It is not easy being an NHL goaltender.
All eyes are on them. Wins and losses sometimes get pinned on them. A team’s playoff success depends on how they play during the biggest point of the season.
Now, take all these things and imagine you are a goaltender for the Toronto Maple Leafs. This is a team that has not won a Stanley Cup since 1967 and year in and year out, they find ways to disappoint their huge fan base.
After getting knocked out of the Stanley Cup playoffs in the second round last season by the Florida Panthers, it was apparent that Leafs goaltender Ilya Samsonov was feeling a lot of pressure heading into this season. The team has the scoring to compete with anyone in the league, but keeping it out of their net consistently has always been an issue for this hockey club.
Samsonov, 26, got off to an awful start this season. He was allowing a lot of goals, giving up a lot of soft goals, and looked like a goaltender who had lost his way between the pipes.
The Leafs recognized that Samsonov was not himself, so they placed him on waivers back on Sunday, December 31st. They did so because they wanted him to clear his head and get back in the right frame of mind so that he could rejoin the team and play the way he did last season when he was 27-10-0-5 with a 2.33 goals-against average, a .919 save percentage, and four shutouts.
Well, at least for now, it appears that the move worked for both Samsonov and the Leafs. Since getting back into the net on January 14 against the Detroit Red Wings, he has made three starts and has posted some solid numbers:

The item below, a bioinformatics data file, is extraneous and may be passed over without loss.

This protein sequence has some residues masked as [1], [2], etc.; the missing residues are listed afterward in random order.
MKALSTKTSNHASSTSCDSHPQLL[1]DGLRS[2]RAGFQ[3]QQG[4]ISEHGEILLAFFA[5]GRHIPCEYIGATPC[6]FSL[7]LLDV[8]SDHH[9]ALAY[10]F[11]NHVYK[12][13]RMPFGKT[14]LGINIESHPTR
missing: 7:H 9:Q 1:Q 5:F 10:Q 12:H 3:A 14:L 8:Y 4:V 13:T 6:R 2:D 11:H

- January 14th: Stopped 20 of 23 shots in a loss to the Detroit Red Wings
- January 21st: Stopped 16 of 17 shots in a win over the Seattle Kraken
- January 24th: Stopped all 32 shots he faced in a shutout win over the Winnipeg Jets
It was his game on Wednesday night, January 24th, against the Jets that showed both the Leafs and their fans that Samsonov can be an excellent goaltender when he is on top of his game. He stopped a two-on-none in the second period to keep the game scoreless and made several other high-quality saves in picking up his second shutout of the season.
In looking at the above, Samsonov now has two straight wins, has stopped 48 of the 49 shots he has faced, and he picked up a shutout. He may not be fully back, but there are signs that Samsonov is finding his game.
For starters, Samsonov is starting to look confident between the pipers again. He is challenging shooters, making saves on second and third opportunities, not allowing soft goals, and being a difference-maker in a positive way for his hockey club.
Samsonov is also coming up with big saves when his team needs them the most. This was especially the case in his team’s wins over the Kraken and the Jets as he was there time and time again to bail out his club’s defensive miscues.
He is also playing with a positive attitude. In an article by Lance Hornby of the Toronto Sun, Samsonov said he needed to learn how to have fun playing the game again.
“Stay positive is the most important thing,” said Samsonov, who stopped 36 of 40 total shots against Detroit (a close loss) and Seattle. “I just enjoy the locker room and to see the smiles.
“I talked a lot with the goalie coach, Curtis (Sanford), and Hannu (Toivonen, the Marlies instructor). We took a couple of steps back. I’d forgotten how to enjoy hockey.”
There is no doubt that Samsonov still has work to do to regain the trust of the team’s fans when it comes to being a goaltender that they can count on. With that said, he is doing all the right things by playing well, coming up big for his teammates, and winning hockey games, which is all that should matter to him and the Leafs.